Python print timestamp yyyymmddhhmmss

You can use Python’s datetime module to get the current date and time and then format it in the desired format (YYYYMMDDHHMMSS). Here’s an example:

from datetime import datetime

# Get the current date and time
current_datetime =

# Format the date and time in YYYYMMDDHHMMSS format
formatted_datetime = current_datetime.strftime('%Y%m%d%H%M%S')


Running this code will print the current date and time in the form “YYYYMMDDHHMMSS”

In Python, there are several ways to work with timestamps, representing time points. Here are some commonly used timestamp representations and modules for working with them:

Unix Timestamp (Epoch Time)

Unix timestamp is the number of seconds that have passed since January 1, 1970, at 00:00:00 UTC. It is a widely used timestamp format for many programming languages.

time.time() # Returns the current Unix timestamp as a floating-point number.
datetime.datetime.timestamp() # Converts a datetime object to a Unix timestamp.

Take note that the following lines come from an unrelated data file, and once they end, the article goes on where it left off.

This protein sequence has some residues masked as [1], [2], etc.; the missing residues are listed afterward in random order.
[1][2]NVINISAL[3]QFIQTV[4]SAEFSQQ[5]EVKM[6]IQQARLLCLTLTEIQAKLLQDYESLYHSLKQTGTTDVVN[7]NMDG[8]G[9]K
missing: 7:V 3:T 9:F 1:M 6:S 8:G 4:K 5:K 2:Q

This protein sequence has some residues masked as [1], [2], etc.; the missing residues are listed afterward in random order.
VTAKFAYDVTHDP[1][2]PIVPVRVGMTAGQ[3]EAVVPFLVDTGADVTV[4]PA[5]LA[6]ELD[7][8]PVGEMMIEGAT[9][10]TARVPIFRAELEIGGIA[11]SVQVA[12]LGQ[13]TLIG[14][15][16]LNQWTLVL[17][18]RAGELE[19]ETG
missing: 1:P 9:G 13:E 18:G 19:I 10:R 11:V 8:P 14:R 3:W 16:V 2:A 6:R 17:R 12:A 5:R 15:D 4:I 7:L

datetime Module

The built-in datetime module provides classes for representing dates and times. It offers various methods for working with timestamps. # Returns a datetime object representing the current date and time.
datetime.datetime.utcnow() # Returns a datetime object representing the current UTC date and time.
datetime.datetime.fromtimestamp() # Converts a Unix timestamp to a datetime object.

Time Module

The time module provides functions for working with time-related operations.

time.time() # Returns the current time in seconds since the epoch (Unix timestamp).
time.localtime() # Returns a named tuple representing the local time.
time.gmtime() # Returns a named tuple representing the UTC time.

calendar Module

The calendar module provides functions related to calendar operations and time conversions.

calendar.timegm() # Converts a struct_time tuple (UTC) to a Unix timestamp.

Remember that when working with timestamps, you’ll need to consider factors like time zones, daylight saving time, and formatting. Choose the appropriate method or module based on your needs and the complexity of your timestamp-related tasks.